How geography and reputation produced Michigan's No. 3 overall recruiting class
Whenever Kevin Conry returns to Long Island, he looks forward to getting a chicken cutlet sandwich and a slice of New York pizza.
A native of Rockville Centre, N.Y. on Long Island’s South Shore, the Michigan men’s lacrosse coach is frequently pulled back to his roots for recruiting trips. Four members of the Wolverines’ incoming recruiting class hail from the island. And to Conry, there is no better place to connect with a prospective recruit than a visit to a traditional Italian deli.
Lacrosse has traditionally been a predominantly East Coast sport, with high levels of competition aggregating in areas like Long Island, Baltimore and Philadelphia.
Yet in the past decade, the sport has embarked on a westward expansion. Notre Dame and Denver became the first Division I programs west of the Appalacchians to compete in or win an NCAA Lacrosse Championship game. Top-tier recruits have popped up across the map, including in the Midwest.
So, while Conry will always have a special place in his heart for Long Island lacrosse, he may now also find himself visiting a Detroit-style pizza joint or Cleveland Polish Boy stand with Midwestern recruits.
“As you watch the game expand, the state of Michigan has exploded, both at the private and public level,” Conry said. “So we’re really excited about the next coming years about Midwest lacrosse.”
Five-star attackman Michael Boehm, Conry’s undisputed top recruit this season, is representative of this trend. Ranked the No. 10 attackman and No. 21 overall recruit in the country, the two-time USILA All-American from Rocky River, Ohio racked up 300 points during his tenure at St. Ignatius High School in Cleveland.
While Michigan has not enjoyed the same level of success as Notre Dame and Denver since becoming a Division I program in 2012, its athletic and academic reputation has been enough to attract highly touted recruits like Boehm.
This year, the Wolverines reel in the No. 3 overall recruiting class in the country, according to Inside Lacrosse. Last year, the program’s recruiting class came in at No. 4.
“I think the school speaks for itself,” Conry said. “When you have an academic institute that’s the No. 1 public school in the country, it attracts the global brand of the block ‘M.’ It attracts a lot of interested parties. But as we’ve been able to grow and showcase our fantastic facilities, the type of guys we’re bringing in here and the culture we’re growing, I think it becomes more and more attractive.”
Many major college lacrosse programs are housed in some of the country’s most prestigious universities, including practically the entire Ivy League and ACC schools like Duke and Virginia. Conry emphasizes that Michigan’s ability to support its student-athletes with Big Ten-caliber facilities separates it from the pack in the eyes of recruits.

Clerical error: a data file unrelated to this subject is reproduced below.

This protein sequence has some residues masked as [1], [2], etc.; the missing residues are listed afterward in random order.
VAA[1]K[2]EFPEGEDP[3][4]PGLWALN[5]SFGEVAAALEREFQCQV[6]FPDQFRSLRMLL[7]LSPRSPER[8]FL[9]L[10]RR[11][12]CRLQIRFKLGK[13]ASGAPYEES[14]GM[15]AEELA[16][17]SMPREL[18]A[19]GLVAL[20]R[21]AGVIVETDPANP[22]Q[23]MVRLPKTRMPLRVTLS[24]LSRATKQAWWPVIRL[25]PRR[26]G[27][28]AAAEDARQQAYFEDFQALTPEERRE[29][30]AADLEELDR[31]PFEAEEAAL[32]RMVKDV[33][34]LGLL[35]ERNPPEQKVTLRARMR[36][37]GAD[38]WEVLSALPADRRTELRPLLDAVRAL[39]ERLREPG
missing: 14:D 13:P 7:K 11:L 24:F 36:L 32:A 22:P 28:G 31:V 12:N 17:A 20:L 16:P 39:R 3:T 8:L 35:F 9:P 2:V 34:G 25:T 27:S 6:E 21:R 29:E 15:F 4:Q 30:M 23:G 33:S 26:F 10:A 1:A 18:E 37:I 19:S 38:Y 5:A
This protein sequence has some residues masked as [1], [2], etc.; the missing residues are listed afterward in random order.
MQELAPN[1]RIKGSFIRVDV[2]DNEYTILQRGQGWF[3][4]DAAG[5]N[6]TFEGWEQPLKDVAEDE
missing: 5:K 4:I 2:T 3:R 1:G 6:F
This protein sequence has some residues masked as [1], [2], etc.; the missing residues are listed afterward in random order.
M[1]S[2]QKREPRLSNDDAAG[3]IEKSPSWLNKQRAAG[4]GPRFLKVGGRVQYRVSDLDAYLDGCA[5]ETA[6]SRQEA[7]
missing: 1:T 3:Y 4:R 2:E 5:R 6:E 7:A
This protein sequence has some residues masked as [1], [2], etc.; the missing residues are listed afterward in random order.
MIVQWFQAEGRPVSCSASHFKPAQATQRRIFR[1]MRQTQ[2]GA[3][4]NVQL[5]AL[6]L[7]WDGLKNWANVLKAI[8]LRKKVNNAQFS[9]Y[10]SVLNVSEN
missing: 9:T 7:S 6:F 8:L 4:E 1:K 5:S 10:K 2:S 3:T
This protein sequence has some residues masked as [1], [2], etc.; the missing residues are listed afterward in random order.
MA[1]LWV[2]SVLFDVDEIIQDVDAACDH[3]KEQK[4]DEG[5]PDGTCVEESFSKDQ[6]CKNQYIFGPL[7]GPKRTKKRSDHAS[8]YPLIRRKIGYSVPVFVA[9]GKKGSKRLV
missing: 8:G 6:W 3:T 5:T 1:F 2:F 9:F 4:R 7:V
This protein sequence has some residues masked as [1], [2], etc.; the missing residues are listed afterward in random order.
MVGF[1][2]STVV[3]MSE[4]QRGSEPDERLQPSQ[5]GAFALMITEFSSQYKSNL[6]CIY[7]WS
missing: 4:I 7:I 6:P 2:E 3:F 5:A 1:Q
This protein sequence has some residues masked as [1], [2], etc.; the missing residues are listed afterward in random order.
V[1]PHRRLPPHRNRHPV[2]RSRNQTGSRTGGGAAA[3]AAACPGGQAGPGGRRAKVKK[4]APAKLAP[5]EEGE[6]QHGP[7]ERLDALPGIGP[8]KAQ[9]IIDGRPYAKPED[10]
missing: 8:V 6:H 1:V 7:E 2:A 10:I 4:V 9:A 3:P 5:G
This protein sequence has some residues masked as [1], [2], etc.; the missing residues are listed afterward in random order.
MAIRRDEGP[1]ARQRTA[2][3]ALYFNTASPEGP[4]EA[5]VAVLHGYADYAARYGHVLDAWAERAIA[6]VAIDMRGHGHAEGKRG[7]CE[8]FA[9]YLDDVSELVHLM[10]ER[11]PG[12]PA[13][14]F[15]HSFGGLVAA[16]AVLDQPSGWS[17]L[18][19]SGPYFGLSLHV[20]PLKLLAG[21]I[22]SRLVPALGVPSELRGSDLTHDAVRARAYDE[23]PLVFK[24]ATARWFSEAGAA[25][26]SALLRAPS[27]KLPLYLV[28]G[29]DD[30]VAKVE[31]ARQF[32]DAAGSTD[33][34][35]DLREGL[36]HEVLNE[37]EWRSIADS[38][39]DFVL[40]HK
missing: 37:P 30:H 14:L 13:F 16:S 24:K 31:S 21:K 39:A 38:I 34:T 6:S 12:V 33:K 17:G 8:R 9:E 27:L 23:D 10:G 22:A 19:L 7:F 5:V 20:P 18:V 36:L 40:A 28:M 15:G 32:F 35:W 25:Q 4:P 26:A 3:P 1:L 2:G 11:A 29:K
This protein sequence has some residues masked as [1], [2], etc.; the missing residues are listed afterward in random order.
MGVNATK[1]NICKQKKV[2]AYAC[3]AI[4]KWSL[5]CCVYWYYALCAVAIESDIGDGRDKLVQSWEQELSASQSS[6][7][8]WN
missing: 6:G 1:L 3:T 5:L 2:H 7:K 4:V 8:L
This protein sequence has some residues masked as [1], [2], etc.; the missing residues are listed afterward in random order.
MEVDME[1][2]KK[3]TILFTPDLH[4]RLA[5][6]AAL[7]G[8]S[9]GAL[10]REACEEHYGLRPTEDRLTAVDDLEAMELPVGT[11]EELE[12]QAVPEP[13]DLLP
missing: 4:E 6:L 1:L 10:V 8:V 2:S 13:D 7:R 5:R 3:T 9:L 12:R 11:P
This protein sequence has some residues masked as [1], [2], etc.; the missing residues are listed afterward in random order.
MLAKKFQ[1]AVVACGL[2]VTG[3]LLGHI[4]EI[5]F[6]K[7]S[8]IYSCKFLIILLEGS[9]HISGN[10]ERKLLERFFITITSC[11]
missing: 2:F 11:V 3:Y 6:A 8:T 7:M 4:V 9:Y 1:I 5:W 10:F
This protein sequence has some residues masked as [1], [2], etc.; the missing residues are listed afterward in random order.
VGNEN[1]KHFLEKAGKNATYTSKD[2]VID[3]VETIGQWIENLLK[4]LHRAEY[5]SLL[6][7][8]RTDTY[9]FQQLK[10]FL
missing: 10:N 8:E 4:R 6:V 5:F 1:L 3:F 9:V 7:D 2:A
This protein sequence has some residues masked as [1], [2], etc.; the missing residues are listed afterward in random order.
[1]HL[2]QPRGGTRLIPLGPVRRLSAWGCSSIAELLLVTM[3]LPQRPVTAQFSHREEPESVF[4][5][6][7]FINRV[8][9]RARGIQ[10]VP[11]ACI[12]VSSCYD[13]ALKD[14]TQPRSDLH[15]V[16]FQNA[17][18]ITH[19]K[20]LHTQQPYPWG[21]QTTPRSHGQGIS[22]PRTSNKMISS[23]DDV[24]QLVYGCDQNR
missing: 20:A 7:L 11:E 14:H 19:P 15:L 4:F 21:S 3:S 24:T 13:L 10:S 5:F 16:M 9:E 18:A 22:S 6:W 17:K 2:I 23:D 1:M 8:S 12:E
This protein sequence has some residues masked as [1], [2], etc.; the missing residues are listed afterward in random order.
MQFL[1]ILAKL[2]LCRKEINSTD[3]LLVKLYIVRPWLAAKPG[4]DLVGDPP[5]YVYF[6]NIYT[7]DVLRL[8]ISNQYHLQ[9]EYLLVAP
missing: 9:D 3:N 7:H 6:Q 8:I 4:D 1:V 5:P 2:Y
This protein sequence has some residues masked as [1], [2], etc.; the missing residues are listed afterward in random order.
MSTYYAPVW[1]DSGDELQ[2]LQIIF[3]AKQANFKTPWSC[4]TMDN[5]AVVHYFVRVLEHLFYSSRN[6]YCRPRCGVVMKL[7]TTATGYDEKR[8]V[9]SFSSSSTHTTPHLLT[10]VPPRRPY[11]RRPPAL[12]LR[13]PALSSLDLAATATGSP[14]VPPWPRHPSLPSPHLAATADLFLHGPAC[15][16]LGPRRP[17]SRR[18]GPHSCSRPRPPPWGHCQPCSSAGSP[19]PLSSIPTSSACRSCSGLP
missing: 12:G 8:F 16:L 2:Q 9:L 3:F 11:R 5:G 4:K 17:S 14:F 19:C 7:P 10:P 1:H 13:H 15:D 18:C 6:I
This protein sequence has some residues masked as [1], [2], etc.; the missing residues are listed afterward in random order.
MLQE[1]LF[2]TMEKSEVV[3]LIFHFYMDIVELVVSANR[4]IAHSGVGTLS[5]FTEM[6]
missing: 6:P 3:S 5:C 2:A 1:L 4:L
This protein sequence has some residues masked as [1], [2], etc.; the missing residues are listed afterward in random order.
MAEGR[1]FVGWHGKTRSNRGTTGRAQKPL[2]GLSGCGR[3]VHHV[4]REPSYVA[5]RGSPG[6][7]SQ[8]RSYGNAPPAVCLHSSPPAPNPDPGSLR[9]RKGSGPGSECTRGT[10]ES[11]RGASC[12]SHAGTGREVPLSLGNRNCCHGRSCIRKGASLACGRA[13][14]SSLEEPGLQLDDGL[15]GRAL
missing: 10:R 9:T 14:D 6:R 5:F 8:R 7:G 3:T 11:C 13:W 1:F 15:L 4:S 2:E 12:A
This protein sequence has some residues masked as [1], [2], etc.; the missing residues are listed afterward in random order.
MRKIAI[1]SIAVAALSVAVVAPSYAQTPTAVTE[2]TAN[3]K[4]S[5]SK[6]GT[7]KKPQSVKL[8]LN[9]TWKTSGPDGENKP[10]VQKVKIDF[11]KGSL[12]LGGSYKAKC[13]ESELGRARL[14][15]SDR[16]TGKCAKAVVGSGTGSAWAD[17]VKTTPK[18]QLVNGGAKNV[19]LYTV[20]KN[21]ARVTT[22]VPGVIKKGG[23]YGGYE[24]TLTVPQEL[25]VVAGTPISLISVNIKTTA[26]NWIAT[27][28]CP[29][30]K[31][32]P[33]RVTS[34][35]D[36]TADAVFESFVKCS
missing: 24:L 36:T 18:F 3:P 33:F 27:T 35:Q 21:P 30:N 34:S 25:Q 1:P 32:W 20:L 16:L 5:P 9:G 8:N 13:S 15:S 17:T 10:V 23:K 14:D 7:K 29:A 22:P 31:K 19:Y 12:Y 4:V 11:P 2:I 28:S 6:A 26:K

“You’re treated as a big time athlete (here),” Conry said. “A lot of the schools that play lacrosse can’t mimic that. … You really can walk in the door and have the best of both worlds for your college experience.”
In addition to Boehm, the Wolverines’ incoming recruiting class is stacked with nine four-star recruits, including midfielders Kyle Stephenson and Justin Brown. Stephenson, ranked as the No. 5 midfielder and No. 28 overall recruit in the country, netted 97 goals and picked up 58 ground balls during his time at Seton Hall Prep in West Orange, N.J.
While it is impressive that Michigan — an emerging program entering just its 10th season — has been able to beat out more tenured programs for such recruits, Conry notes that, when recruiting players, he cares less about the number of stars next to their name and more about their character.
And with his current roster, Conry is confident that the program is rapidly accruing players rich in the latter.
“There’s certainly a type of guy that I think can win championships,” Conry said. “The guys who maybe aren’t the prettiest or flashiest, but guys who are hard-nosed and tough and can compete at a high level. Our recruiting philosophy has always been: look for the competitors. Look for the athletes and the competitors, and make them better lacrosse players.
“It’s easy to develop guys who want to be developed, and it’s a lot of fun to walk out the door and have these energizer bunnies who just want to soak everything in.”
In the midst of lacrosse’s evolution into a nationally mainstream sport, Conry and Michigan find themselves in a favorable position to attract recruits that may lead the program for years to come. Incredibly talented young players have bought into the team’s culture and are eager to strap on their winged helmets.
Now, with fresh pieces of clay in hand, it is up to Conry to mold his new recruits into collegiate-level competitors.
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